July 2010
Volume 10, Issue 9
Research Article  |   July 2010
Perception of color and material in complex scenes
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Journal of Vision July 2010, Vol.10, i. doi:https://doi.org/10.1167/10.9.i
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      Laurence T. Maloney, David H. Brainard; Perception of color and material in complex scenes. Journal of Vision 2010;10(9):i. https://doi.org/10.1167/10.9.i.

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      © ARVO (1962-2015); The Authors (2016-present)

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After decades of research we have a good understanding of how observers perceive the color and lightness of surfaces in Mondrian configurations consisting of coplanar matte surfaces rendered under diffuse illumination. However, the objects we look at in daily viewing, are rarely flat, matte or coplanar. They can be rough as well as smooth, glossy as well as matte. Typically, they are distributed throughout scenes at many different orientations and depths. Scene lighting is rarely diffuse and often varies dramatically with direction or location.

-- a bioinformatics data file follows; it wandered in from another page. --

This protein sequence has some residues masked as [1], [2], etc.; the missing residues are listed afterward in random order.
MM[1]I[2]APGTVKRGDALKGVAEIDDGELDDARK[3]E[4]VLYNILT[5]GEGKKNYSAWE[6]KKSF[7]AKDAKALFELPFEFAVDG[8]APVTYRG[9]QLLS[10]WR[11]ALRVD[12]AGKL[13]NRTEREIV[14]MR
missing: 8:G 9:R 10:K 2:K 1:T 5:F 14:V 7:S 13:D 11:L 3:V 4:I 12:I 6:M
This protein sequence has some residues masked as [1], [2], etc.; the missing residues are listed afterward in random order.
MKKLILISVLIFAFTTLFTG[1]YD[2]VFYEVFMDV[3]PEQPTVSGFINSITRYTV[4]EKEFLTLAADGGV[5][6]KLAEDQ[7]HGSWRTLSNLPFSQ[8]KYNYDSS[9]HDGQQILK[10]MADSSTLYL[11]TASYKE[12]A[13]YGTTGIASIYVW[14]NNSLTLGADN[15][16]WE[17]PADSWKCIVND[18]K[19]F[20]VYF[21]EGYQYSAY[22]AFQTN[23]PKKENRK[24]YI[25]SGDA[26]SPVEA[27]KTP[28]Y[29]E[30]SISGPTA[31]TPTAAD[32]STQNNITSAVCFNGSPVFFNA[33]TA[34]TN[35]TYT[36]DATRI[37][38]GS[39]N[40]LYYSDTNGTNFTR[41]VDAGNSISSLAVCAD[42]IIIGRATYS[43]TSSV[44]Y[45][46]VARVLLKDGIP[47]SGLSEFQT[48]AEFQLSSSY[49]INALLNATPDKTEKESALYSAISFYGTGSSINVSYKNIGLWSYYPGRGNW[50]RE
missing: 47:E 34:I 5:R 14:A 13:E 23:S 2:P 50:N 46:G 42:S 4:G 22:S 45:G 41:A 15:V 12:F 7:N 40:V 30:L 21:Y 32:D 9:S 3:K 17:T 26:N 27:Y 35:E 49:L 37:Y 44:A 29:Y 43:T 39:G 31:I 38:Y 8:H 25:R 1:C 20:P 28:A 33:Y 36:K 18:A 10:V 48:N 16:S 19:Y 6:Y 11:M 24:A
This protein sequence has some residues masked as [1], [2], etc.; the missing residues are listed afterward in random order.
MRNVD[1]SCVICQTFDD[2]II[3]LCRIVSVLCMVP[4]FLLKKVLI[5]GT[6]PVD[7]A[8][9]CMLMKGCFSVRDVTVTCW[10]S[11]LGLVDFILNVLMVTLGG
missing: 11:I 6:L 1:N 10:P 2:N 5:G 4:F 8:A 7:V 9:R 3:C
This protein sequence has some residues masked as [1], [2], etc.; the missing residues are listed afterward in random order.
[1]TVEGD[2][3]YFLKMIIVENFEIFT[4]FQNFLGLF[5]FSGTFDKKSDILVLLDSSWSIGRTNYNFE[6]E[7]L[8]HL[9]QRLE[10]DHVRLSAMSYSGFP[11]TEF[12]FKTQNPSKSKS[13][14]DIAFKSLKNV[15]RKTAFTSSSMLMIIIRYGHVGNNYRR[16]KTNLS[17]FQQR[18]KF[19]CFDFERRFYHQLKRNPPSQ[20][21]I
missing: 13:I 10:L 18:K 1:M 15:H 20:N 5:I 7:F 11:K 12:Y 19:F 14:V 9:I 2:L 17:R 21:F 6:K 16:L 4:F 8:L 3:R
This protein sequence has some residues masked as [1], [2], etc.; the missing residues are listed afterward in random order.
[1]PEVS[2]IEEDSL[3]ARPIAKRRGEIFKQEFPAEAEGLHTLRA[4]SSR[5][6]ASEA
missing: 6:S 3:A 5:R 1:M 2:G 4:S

There is now considerable interest in examining how human observers perceive surface properties, including color, in realistic three-dimensional scenes. This interest is spurred in part by advances in computer graphics that allow physically accurate rendering of a variety of materials and thus permit exploration of the effect of variables such as object shape, orientation, material, and spectral reflectance as well as illumination geometry and spectrum. 
This special issue brings together papers that describe recent advances and focuses on progress since the publication of a similar feature in Journal of Vision in 2004 http://www.journalofvision.org/content/4/9.toc

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